(Reuters) - The following is a roundup of some of the latest scientific studies on the novel coronavirus and efforts to find treatments and vaccines for COVID-19, the illness caused by the virus.
Pregnant women infected by COVID-19 at higher rate
Pregnant women become infected with the new coronavirus at higher rates than other adults, according to new data. Between March and June in Washington state, for every 1,000 pregnant women there were 14 cases of COVID-19, compared with 7 cases among every 1,000 non-pregnant adults aged 20 to 39, researchers found. After accounting for other risk factors, the COVID-19 rate in pregnant women there was 70% higher than in non-pregnant adults, according to a report in the American Journal of Obstetrics & Gynecology. Pregnant women in non-white racial/ethnic groups were particularly vulnerable. When compared to women in Washington State overall who delivered live births in 2018, the proportion of COVID-19 cases in pregnancy among most racial and ethnic minority groups during the pandemic study period was two to four times higher. In addition, while people receiving medical care in a language other than English accounted for roughly 8% of the general population, they accounted for roughly 30% of the pregnant women with COVID-19. Added to the fact that pregnant women with COVID-19 have higher rates of severe illness, the new study "strongly suggests that pregnant people should be broadly prioritized for COVID-19 vaccine allocation," the researchers concluded. (bit.ly/3bsz5Yy)
Variant found in UK may cause longer infections
The reason the coronavirus variant first identified in the UK is more transmissible than earlier versions of the virus may be that it spends more time inside infected people, giving them more time to spread the virus, according to a small study. Researchers measured viral loads daily in 65 patients with COVID-19, including seven who were infected with the UK variant. The amount of virus carried by patients was similar in the two groups. But among individuals infected with the variant designated B.1.1.7, the average duration of infection was 13.3 days, compared to 8.2 days in those infected by an older version of the coronavirus. The time until patients' viral loads peaked was also longer with the UK variant: 5.3 days, versus 2 days with earlier variants. "The findings are preliminary, as they are based on seven B.1.1.7 cases," the researchers cautioned in a report posted without peer review on a Harvard University website. "However, if borne out by additional data, a longer isolation period than the currently recommended 10 days after symptom onset may be needed to effectively interrupt secondary infections by this variant," they said. (bit.ly/2Nlss2f)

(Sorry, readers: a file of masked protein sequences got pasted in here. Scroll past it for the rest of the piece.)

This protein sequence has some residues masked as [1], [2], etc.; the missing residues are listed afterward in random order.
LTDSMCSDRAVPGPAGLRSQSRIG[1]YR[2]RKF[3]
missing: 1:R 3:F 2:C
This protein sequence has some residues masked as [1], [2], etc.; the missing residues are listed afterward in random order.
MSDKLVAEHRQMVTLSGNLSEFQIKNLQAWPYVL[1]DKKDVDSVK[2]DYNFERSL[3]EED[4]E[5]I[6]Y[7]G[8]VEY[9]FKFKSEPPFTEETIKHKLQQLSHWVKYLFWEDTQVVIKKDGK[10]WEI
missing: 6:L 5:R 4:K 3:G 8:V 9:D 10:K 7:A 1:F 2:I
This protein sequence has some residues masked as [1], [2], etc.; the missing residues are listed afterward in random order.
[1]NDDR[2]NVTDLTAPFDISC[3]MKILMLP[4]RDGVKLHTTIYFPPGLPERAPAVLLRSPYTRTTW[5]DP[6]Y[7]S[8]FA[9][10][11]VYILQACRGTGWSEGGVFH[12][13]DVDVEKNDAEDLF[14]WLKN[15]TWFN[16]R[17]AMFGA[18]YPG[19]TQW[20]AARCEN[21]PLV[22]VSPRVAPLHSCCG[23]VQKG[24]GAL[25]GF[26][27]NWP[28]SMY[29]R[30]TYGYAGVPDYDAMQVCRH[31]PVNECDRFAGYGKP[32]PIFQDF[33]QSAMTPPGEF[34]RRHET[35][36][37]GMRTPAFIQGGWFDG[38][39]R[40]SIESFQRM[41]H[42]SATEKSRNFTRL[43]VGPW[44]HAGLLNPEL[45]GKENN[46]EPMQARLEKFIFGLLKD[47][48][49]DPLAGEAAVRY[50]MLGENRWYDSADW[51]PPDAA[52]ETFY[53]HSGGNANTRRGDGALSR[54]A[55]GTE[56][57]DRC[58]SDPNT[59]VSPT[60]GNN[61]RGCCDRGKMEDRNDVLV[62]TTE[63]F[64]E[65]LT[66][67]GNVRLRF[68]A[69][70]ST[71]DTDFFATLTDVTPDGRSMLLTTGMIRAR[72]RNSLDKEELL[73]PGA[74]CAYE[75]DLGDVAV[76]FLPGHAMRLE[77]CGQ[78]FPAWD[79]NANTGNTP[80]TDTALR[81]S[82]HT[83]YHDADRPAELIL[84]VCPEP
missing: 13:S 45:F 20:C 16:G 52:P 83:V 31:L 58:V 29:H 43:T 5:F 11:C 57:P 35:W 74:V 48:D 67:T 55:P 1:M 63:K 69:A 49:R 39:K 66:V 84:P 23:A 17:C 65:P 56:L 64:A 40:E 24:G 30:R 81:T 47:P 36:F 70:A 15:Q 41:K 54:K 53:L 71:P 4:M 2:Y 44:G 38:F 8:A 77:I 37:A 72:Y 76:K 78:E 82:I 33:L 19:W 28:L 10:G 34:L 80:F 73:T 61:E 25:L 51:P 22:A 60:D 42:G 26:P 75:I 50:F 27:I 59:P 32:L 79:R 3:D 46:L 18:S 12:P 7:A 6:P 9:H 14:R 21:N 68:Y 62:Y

Stronger bonds connect some mutant viruses to infected cells
Scientists are learning more about what might be making coronavirus variants identified in South Africa and Brazil less vulnerable to vaccines and current antibody therapies. Researchers already know that these variants carry a worrisome mutation called E484K. A new study found that after the spike on the virus breaks into receptors on cells, the variant has "more favorable electrostatic interactions," or electric charges, strengthening bonds that keep it tightly fastened to the infected cell. In addition, according to a report posted Wednesday on bioRxiv ahead of peer review, the shape of the spike protein is different in the location of the E484K mutation, helping the spike bind more tightly to "receptor" sites on the infected cells. The authors also confirmed that six antibodies that neutralize other versions the virus are significantly less effective against variants with the E484K mutation. They discovered this is mainly because the electric charges that bind the antibodies to the spike are not strong enough. These findings, they say, will be "of great significance" for development of effective vaccines and antibodies. (bit.ly/2NtpEjv)
Female sex hormones may help hospitalized men with COVID-19
Men have been prone to more severe disease and death than women during the pandemic. In a small pilot safety study, 42 men received either injections of the female hormone progesterone under the skin twice a day plus usual care, or usual care alone, to see if the female hormone might dampen the cascade of inflammation that leads to severe lung injury in COVID-19. No adverse side effects were reported, and overall clinical status improved to a greater extent in the men who received progesterone. Men treated with progesterone required 3 fewer days of supplemental oxygen and were hospitalized for 2.5 fewer days compared to men who did not receive the female hormone, although these differences did not reach statistical significance. "This proof of concept pilot trial showed very encouraging outcome data, suggesting that administration of progesterone ... may represent a safe and effective approach to treatment of COVID-19" in men with moderate-to-severe illness, researchers said in a report published on Saturday in the journal Chest. (bit.ly/2MkPYMg)
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Reporting by Nancy Lapid; Editing by Bill Berkrot
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